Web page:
A frosty start to the day, with the temperature around -1 C, but otherwise it was another lovely sunny and clear morning, though there was cool north westerly breeze which made it feel quite chilly. Again like recent days there was more cloud in the afternoon, with Cumulus humilus and mediocris spreading out to form areas of Stratocumulus, but at no time did it become overcast and there were still plenty of long sunny spells. After 4 pm the cloud largely cleared leaving a sunny end to the day, with it remaining clear for much of the evening and night. Not as cold as last night, though nevertheless there was a slight grass frost.
Went down to the river this morning, hoping to pick up my first Sedge or Reed Warbler of the year, though unfortunately the reeds are still quiet, though I am pretty sure there most be some about already. Perhaps the low temperatures this morning kept them quiet and I’ll have to back again soon. Along the river a few Redshanks were seen, along with many Mallards, and Feral Geese, and at the bridge a Cormorant was seen fishing in the river. Out on Swinemoor the Lapwings were displaying, and the odd Golden Plover was still to be observed, while in the hedgerows and woods of the area Willow warblers and Chiffchaffs were heard. At Hull Bridge a few Swallows were hunting, and along the whole trip along the river there was an almost constant sound of Reed Buntings singing from atop areas of Elder scrub or alike. Back at home a couple of Swallows were seen hunting over the garden in mid afternoon, and throughout the day two Blackcaps were heard in almost constant song from within the shrubs and trees, a most pleasant and pleasing sound to ones ears. It’s no wonder that these seasonal visitors are called the ‘Northern Nightingale’.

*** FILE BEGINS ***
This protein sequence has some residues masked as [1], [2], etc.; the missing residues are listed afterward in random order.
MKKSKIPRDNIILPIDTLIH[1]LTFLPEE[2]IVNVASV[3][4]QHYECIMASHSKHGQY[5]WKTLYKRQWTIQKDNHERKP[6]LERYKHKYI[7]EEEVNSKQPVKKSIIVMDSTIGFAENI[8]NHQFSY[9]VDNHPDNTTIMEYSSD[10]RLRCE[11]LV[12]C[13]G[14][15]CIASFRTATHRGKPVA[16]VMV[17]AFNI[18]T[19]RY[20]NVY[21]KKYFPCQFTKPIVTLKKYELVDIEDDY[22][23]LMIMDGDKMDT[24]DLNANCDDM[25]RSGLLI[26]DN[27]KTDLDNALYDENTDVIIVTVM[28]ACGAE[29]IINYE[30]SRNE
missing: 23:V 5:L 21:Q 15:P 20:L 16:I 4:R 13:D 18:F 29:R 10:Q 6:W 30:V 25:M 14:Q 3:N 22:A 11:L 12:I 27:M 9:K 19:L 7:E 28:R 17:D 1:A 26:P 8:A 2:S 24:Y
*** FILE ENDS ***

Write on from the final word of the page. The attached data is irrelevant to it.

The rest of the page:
23rd (Friday) 1.9 C to 15.5 C / nil / 1.4 hours
A lovely start to the day, with a red sun rising through a layer of Cirrostratus, this producing a sun dog, and a sun pillar for about half an hour after dawn. However cloud increased by mid morning, with it becoming cloudy for the remainder of the morning and indeed most of the afternoon. Quite bright though despite the cloud and quite warm too, the temperature rising to 60 degrees. The cloud beginning to clear by evening, with even some late sunny spells, though it remained quite hazy as there was still lots of high Cirrus and Cirrostratus. A veil of high cloud persisting throughout the night, but otherwise it was largely clear, this allowing the temperature to fall away with a slight mist covering the district by dawn.
Cycled up to Walkington and then down to Bentley, taking advantage of the beautiful weather at the moment, and enjoying the countryside while it is very much at its best with all the fresh new growth. Most hedges are now green and trees such as Horse Chestnuts are now pretty much in full leaf. In the fields the Oilseed Rape is continuing to come out, and in the quiet country nooks the sound of Sparrows, Yellowhammers, Skylarks, Chiffchaffs, Willow warblers, and Whitethroats fill the still morning air with their sweet serenades. In the sky above and along the telegraph wires of delightful communities such as Bentley the newly returned Swallows hang around the farm yards, taking advantage of the flies which are attracted to the domesticated beasts of the fields, while all the while the more overlooked species add further to both the sound and sight tapestry, with Greenfinches, Goldfinches, Linnets, Dunnocks, Robins, and Blackbirds to name but a few.